Furnace Penitentiary: the world’s most secure prison for young offenders, buried a mile beneath the earth’s surface. Convicted of a murder he didn’t commit, sentenced to life without parole, “new fish” Alex Sawyer knows he has two choices: find a way out, or resign himself to a death behind bars, in the darkness at the bottom of the world. Except in Furnace, death is the least of his worries.
Soon Alex discovers that the prison is a place of pure evil, where inhuman creatures in gas masks stalk the corridors at night, where giants in black suits drag screaming inmates into the shadows, where deformed beasts can be heard howling from the blood-drenched tunnels below. And behind everything is the mysterious, all-powerful warden, a man as cruel and dangerous as the devil himself, whose unthinkable acts have consequences that stretch far beyond the walls of the prison.
Together with a bunch of inmates—some innocent kids who have been framed, others cold-blooded killers—Alex plans an escape. But as he starts to uncover the truth about Furnace’s deeper, darker purpose, Alex’s actions grow ever more dangerous, and he must risk everything to expose this nightmare that’s hidden from the eyes of the world.
If there is one thing I don't like in my books, it is thuggish criminals as heroes that we should somehow like and feel sorry for. Well sorry but no, I had no sympathy for Alex being locked up for eternity. He was a playground bully who took money from vulnerable kids and his gang causes misery for everyone they meet. He then starts breaking into people's houses and stealing things that these people work hard for, showing little remorse for his crimes as long as he gets what he wants. So I'm meant to feel sorry for him being set up for his thug friend's murder and sent to a psycho jail? Nope! Not gonna happen!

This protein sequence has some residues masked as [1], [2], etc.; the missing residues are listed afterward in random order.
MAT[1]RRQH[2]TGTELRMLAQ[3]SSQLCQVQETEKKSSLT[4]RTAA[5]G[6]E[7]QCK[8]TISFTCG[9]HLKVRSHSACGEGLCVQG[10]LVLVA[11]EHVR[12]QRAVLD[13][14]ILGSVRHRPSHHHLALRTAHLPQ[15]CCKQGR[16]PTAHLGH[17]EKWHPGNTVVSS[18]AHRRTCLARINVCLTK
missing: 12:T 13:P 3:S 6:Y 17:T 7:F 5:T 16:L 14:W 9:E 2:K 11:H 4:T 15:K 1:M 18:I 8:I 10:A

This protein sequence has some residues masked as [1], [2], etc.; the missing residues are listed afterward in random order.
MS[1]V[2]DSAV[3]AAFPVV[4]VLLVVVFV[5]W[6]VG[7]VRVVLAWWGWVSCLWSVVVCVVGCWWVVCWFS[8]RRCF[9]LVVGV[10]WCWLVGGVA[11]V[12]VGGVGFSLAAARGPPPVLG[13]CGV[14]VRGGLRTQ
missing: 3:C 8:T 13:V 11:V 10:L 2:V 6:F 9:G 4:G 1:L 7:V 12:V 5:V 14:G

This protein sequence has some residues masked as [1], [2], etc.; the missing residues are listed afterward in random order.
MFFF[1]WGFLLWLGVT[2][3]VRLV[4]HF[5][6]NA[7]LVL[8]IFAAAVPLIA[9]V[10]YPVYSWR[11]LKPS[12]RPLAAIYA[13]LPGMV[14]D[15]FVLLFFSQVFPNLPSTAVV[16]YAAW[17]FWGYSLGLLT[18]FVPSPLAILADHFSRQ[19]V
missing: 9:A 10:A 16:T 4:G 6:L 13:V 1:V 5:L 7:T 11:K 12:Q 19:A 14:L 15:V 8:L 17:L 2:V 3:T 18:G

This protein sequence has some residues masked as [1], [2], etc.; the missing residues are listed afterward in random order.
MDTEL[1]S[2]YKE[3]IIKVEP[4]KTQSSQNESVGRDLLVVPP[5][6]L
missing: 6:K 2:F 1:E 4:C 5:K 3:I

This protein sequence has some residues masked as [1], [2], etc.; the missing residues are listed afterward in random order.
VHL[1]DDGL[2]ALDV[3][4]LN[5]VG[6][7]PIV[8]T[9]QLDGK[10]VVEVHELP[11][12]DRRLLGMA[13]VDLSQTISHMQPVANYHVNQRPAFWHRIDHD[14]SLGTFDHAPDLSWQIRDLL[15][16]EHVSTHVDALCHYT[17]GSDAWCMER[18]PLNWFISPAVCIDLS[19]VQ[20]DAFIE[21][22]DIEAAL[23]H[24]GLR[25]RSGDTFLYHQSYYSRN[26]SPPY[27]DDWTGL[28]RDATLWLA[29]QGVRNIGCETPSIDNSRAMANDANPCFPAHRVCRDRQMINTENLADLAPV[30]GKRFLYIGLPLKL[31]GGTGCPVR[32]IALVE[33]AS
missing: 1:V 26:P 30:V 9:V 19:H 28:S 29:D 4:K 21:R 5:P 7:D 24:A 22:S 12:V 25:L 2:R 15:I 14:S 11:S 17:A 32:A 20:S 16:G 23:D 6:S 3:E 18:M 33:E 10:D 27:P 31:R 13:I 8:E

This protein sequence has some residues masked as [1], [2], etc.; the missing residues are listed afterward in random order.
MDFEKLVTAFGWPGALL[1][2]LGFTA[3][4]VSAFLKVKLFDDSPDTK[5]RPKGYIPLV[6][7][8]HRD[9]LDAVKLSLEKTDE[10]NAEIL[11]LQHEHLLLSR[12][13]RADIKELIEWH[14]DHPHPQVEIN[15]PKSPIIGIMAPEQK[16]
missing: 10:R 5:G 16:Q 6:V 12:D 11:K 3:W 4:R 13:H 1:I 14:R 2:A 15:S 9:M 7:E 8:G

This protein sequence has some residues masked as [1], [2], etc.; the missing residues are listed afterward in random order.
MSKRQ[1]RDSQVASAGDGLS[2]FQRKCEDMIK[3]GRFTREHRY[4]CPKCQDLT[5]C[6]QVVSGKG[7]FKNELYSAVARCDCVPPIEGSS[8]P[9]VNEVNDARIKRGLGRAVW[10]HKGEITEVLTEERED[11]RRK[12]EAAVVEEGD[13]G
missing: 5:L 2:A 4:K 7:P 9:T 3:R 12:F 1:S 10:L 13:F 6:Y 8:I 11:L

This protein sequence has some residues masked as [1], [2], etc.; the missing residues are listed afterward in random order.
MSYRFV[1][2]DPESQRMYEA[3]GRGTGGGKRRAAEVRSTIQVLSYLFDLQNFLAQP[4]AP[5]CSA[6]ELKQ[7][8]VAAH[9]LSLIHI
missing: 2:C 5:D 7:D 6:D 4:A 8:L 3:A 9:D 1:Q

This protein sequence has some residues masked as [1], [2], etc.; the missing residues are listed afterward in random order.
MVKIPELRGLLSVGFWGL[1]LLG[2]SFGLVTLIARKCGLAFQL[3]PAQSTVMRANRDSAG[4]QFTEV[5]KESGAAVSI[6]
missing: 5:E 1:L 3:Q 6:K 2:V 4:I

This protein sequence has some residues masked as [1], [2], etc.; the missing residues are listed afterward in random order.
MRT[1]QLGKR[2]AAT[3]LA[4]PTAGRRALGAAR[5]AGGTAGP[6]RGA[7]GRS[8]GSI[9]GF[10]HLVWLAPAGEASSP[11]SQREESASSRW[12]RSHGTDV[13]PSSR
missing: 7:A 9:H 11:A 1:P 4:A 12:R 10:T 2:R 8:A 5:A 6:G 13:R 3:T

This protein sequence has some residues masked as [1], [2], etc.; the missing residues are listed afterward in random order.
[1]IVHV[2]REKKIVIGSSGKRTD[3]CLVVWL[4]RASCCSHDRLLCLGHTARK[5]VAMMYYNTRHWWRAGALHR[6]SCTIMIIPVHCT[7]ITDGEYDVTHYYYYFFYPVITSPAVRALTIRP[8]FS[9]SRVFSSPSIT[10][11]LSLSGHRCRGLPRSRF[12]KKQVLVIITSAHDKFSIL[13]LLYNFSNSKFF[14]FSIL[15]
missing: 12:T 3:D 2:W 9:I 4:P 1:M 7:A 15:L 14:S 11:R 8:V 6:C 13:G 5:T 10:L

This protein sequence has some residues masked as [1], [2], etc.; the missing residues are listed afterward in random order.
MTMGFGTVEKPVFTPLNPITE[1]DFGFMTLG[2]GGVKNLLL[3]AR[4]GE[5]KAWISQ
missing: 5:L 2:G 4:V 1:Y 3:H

The idea of the book was good-kids being taken from their home to spend time for their crimes in a prison that is more brutal than you could dream of. I liked the idea of kids being selected during the lockdowns to be taken away to a terrible fate. The lockdown sequences were the best thing about the book. I liked the brutal guards, the dogs, the psycho prisoners. The story would have worked if we had arrived with someone who was totally innocent of any crime, someone you could feel sympathy for and root for ie Donovan or Zee. Instead though, we get Alex for our hero. It's a bit late now to start standing up for the kind of kids that you used to bully and make life miserable for, Alex. It doesn't make me forgive you for what you did on the outside.
Alex ends up in a cell with Donovan, sent there for killing his mother's abusive boyfriend, someone that I did feel sympathy for. He also has to put up with Alex moaning, complaining, breaking all the rules that Donovan explains to him and putting Donovan's own life in danger by drawing the attention of the creatures who collect victims during the night lockdowns. When they start to plan an escape, Alex continually draws attention to himself at every opportunity, getting into fights, talking back, being nosy, putting the whole plan in jeopardy for everyone. He is a pain in the butt character and I couldn't stand the sight of him by the end of the book.
For me, Donovan was the hero, and he was the one that I wanted to escape more than anything. When Alex causes him to be taken by the guards to his horrible fate, I lost all interest in the rest of the book. Why couldn't the author have surprised us by taking Alex and having Zee or Donovan become the main guy?
The other thing I really don't like is the way the book ended. I don't mind cliffhangers in general but it has to be put in the right place where you would naturally put it to tease the reader and make them want to grab the next book. But this one seemed to just come to a sudden and unnatural end with little thought for cohesion.
I certainly won't be continuing with this series. I doubt I could put up with Alex for another chapter, never mind a series of books.